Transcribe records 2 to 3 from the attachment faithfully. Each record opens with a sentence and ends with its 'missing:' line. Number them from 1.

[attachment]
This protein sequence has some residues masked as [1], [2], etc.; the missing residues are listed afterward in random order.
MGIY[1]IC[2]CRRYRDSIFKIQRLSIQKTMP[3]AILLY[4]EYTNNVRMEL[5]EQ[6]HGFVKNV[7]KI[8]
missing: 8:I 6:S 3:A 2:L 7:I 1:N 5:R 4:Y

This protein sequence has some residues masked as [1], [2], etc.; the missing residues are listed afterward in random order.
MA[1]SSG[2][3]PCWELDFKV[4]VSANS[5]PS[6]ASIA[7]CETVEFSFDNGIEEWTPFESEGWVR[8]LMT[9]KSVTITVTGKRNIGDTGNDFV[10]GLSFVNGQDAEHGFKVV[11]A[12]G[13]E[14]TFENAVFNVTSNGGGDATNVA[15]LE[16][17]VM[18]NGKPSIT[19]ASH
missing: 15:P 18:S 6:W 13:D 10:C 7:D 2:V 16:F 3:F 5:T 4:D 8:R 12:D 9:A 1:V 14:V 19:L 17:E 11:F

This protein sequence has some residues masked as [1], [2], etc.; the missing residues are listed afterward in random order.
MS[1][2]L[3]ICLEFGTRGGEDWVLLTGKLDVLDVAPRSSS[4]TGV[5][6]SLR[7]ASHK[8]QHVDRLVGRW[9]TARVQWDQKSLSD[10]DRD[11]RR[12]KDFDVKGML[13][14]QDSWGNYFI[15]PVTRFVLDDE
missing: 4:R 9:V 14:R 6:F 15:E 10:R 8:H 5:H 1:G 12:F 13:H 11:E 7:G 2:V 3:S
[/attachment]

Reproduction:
This protein sequence has some residues masked as [1], [2], etc.; the missing residues are listed afterward in random order.
MA[1]SSG[2][3]PCWELDFKV[4]VSANS[5]PS[6]ASIA[7]CETVEFSFDNGIEEWTPFESEGWVR[8]LMT[9]KSVTITVTGKRNIGDTGNDFV[10]GLSFVNGQDAEHGFKVV[11]A[12]G[13]E[14]TFENAVFNVTSNGGGDATNVA[15]LE[16][17]VM[18]NGKPSIT[19]ASH
missing: 15:P 18:S 6:W 13:D 10:C 7:D 2:V 16:F 3:F 5:T 4:D 8:R 12:D 9:A 1:V 14:V 19:L 17:E 11:F

This protein sequence has some residues masked as [1], [2], etc.; the missing residues are listed afterward in random order.
MS[1][2]L[3]ICLEFGTRGGEDWVLLTGKLDVLDVAPRSSS[4]TGV[5][6]SLR[7]ASHK[8]QHVDRLVGRW[9]TARVQWDQKSLSD[10]DRD[11]RR[12]KDFDVKGML[13][14]QDSWGNYFI[15]PVTRFVLDDE
missing: 4:R 9:V 14:R 6:F 15:E 10:R 8:H 5:H 1:G 12:F 13:H 11:E 7:G 2:V 3:S